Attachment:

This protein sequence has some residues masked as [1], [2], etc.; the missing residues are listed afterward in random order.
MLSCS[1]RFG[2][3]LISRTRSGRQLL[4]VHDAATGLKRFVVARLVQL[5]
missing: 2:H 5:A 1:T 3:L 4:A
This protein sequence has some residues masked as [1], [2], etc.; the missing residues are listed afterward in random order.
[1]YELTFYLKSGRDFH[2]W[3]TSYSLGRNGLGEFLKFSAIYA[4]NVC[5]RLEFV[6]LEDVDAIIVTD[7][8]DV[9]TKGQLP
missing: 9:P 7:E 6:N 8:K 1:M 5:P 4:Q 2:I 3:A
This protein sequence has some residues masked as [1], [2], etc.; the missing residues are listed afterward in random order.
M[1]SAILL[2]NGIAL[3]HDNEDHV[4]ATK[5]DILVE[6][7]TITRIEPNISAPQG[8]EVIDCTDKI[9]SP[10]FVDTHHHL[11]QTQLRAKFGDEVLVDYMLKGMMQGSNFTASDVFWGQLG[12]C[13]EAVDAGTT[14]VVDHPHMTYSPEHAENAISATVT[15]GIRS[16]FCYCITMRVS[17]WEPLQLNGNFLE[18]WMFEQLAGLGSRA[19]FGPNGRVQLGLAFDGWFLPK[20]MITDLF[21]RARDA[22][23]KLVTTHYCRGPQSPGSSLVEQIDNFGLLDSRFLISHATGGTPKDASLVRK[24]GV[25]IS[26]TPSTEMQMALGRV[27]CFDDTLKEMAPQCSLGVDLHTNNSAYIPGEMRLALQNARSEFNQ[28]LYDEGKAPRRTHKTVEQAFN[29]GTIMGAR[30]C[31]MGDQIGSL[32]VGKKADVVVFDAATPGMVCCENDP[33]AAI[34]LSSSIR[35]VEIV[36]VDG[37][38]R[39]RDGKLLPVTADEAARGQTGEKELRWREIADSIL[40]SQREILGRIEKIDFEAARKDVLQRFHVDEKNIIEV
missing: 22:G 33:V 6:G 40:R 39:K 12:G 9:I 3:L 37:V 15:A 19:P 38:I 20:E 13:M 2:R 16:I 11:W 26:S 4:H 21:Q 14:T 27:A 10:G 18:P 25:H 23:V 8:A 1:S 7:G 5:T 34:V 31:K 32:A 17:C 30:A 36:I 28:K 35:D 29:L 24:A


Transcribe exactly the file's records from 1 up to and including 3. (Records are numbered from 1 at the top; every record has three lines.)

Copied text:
This protein sequence has some residues masked as [1], [2], etc.; the missing residues are listed afterward in random order.
MLSCS[1]RFG[2][3]LISRTRSGRQLL[4]VHDAATGLKRFVVARLVQL[5]
missing: 2:H 5:A 1:T 3:L 4:A
This protein sequence has some residues masked as [1], [2], etc.; the missing residues are listed afterward in random order.
[1]YELTFYLKSGRDFH[2]W[3]TSYSLGRNGLGEFLKFSAIYA[4]NVC[5]RLEFV[6]LEDVDAIIVTD[7][8]DV[9]TKGQLP
missing: 9:P 7:E 6:N 8:K 1:M 5:P 4:Q 2:I 3:A
This protein sequence has some residues masked as [1], [2], etc.; the missing residues are listed afterward in random order.
M[1]SAILL[2]NGIAL[3]HDNEDHV[4]ATK[5]DILVE[6][7]TITRIEPNISAPQG[8]EVIDCTDKI[9]SP[10]FVDTHHHL[11]QTQLRAKFGDEVLVDYMLKGMMQGSNFTASDVFWGQLG[12]C[13]EAVDAGTT[14]VVDHPHMTYSPEHAENAISATVT[15]GIRS[16]FCYCITMRVS[17]WEPLQLNGNFLE[18]WMFEQLAGLGSRA[19]FGPNGRVQLGLAFDGWFLPK[20]MITDLF[21]RARDA[22][23]KLVTTHYCRGPQSPGSSLVEQIDNFGLLDSRFLISHATGGTPKDASLVRK[24]GV[25]IS[26]TPSTEMQMALGRV[27]CFDDTLKEMAPQCSLGVDLHTNNSAYIPGEMRLALQNARSEFNQ[28]LYDEGKAPRRTHKTVEQAFN[29]GTIMGAR[30]C[31]MGDQIGSL[32]VGKKADVVVFDAATPGMVCCENDP[33]AAI[34]LSSSIR[35]VEIV[36]VDG[37][38]R[39]RDGKLLPVTADEAARGQTGEKELRWREIADSIL[40]SQREILGRIEKIDFEAARKDVLQRFHVDEKNIIEV
missing: 22:G 33:V 6:G 40:R 39:K 12:G 9:I 3:L 37:V 15:A 19:P 38:I 20:E 13:M 2:R 16:I 11:W 26:S 4:H 21:Q 14:T 27:A 10:G 18:P 25:H 23:V 8:A 1:S 7:G 5:T 34:V 31:K 32:A 17:C 30:A 36:I 28:K 35:D 29:L 24:A